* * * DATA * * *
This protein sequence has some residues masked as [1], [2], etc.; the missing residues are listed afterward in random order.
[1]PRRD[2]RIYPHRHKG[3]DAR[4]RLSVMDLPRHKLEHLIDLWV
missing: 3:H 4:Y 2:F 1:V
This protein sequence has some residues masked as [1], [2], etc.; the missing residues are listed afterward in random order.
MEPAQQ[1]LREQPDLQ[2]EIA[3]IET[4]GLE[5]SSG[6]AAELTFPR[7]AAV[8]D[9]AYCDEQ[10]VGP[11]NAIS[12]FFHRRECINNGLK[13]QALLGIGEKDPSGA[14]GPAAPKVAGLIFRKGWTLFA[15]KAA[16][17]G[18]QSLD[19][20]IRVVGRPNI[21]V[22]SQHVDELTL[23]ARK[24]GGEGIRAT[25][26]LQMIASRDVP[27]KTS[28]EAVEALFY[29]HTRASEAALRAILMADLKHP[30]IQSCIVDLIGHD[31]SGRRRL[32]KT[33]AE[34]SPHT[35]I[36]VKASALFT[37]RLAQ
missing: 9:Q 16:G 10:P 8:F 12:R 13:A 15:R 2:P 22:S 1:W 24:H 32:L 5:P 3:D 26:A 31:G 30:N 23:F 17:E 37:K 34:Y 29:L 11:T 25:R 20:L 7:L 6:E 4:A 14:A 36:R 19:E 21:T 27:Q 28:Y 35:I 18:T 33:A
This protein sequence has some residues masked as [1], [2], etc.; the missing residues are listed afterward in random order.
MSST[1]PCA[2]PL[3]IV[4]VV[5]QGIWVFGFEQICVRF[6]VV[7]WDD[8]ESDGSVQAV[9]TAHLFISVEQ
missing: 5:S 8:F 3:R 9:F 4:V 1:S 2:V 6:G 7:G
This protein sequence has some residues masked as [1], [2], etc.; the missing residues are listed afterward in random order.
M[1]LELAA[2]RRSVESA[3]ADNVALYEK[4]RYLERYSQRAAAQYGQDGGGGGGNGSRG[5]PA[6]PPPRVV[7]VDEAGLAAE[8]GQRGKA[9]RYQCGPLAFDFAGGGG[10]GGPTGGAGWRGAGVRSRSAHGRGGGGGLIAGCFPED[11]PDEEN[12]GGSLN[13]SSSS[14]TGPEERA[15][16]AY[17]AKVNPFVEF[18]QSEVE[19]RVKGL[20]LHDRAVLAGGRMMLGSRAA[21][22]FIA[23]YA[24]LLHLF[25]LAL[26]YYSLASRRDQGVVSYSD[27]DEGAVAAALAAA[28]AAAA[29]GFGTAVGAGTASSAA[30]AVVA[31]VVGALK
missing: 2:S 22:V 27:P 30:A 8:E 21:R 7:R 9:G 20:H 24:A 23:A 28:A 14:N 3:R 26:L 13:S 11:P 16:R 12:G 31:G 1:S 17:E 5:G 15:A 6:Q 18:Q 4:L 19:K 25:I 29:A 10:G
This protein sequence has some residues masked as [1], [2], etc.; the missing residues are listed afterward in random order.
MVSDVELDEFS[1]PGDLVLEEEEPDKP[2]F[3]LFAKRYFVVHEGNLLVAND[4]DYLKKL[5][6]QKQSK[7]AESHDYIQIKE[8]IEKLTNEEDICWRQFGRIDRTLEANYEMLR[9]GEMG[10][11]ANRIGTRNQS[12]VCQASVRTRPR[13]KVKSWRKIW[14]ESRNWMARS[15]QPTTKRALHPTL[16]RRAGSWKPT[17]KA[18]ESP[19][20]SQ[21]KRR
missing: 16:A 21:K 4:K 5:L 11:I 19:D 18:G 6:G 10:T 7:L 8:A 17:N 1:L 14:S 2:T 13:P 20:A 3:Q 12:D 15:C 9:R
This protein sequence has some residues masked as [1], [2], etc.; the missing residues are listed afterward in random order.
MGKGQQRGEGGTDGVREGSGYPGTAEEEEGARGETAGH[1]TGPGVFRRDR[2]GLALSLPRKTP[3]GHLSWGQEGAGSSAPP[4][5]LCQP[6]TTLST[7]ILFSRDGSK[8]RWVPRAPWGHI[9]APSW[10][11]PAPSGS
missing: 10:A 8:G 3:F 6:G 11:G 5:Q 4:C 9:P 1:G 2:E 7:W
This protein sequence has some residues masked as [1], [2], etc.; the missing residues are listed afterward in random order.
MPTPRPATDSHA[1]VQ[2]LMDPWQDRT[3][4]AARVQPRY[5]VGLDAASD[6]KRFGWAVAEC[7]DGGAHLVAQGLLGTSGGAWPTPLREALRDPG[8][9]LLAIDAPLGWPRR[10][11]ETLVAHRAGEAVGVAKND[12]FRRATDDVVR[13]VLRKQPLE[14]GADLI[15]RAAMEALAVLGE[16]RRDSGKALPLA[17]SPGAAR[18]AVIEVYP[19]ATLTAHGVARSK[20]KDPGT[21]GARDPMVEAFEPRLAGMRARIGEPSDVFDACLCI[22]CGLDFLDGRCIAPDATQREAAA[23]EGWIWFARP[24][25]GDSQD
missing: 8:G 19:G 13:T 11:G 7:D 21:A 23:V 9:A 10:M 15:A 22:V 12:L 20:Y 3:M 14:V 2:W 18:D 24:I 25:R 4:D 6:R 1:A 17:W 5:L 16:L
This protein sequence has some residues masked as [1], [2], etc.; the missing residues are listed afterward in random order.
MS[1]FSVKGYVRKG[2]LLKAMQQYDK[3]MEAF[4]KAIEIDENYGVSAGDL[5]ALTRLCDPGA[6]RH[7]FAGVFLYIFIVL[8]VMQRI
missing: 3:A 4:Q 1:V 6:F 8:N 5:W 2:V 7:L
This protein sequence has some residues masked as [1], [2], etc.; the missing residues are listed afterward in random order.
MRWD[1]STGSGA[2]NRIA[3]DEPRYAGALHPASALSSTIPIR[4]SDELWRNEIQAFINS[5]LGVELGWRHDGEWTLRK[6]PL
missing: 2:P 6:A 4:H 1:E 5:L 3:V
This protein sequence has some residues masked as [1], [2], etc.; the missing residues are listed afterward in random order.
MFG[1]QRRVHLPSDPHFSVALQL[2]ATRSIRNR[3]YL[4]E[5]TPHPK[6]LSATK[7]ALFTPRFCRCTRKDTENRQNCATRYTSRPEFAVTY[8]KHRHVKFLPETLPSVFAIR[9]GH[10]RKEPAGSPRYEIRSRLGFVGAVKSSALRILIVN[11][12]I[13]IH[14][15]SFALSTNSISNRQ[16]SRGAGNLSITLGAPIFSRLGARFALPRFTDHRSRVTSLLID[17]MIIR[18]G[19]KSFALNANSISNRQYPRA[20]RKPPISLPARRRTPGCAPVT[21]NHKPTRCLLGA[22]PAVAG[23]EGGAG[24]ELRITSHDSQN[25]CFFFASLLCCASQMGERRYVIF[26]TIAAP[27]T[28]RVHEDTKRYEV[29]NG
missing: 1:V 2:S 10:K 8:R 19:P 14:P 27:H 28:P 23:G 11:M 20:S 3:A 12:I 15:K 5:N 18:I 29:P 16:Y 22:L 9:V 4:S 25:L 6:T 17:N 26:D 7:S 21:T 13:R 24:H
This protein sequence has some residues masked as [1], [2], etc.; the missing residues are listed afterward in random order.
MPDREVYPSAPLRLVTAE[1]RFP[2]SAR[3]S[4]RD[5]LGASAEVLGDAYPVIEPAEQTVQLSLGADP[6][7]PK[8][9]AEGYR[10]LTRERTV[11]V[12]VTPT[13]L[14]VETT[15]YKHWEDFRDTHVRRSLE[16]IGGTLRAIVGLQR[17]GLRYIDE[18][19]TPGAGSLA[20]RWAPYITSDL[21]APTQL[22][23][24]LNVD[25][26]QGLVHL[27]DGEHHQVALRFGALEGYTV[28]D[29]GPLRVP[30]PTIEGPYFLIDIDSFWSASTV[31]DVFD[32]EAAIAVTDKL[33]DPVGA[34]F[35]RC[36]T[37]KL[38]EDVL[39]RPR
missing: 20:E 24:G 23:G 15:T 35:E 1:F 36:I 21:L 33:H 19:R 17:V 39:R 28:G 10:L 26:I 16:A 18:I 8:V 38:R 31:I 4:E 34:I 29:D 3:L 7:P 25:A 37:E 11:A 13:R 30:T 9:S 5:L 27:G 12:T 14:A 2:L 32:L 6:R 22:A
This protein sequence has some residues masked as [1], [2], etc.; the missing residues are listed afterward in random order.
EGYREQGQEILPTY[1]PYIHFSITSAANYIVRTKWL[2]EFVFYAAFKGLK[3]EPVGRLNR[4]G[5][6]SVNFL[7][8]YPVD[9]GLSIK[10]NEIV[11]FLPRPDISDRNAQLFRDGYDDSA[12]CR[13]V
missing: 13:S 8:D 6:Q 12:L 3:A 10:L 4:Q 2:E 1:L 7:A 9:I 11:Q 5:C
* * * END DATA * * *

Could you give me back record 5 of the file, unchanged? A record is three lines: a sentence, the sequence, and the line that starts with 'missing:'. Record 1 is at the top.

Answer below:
This protein sequence has some residues masked as [1], [2], etc.; the missing residues are listed afterward in random order.
MVSDVELDEFS[1]PGDLVLEEEEPDKP[2]F[3]LFAKRYFVVHEGNLLVAND[4]DYLKKL[5][6]QKQSK[7]AESHDYIQIKE[8]IEKLTNEEDICWRQFGRIDRTLEANYEMLR[9]GEMG[10][11]ANRIGTRNQS[12]VCQASVRTRPR[13]KVKSWRKIW[14]ESRNWMARS[15]QPTTKRALHPTL[16]RRAGSWKPT[17]KA[18]ESP[19][20]SQ[21]KRR
missing: 16:A 21:K 4:K 5:L 11:I 19:D 18:G 6:G 10:T 7:L 8:A 17:N 1:L 14:S 2:T 13:P 20:A 3:Q 12:D 15:C 9:R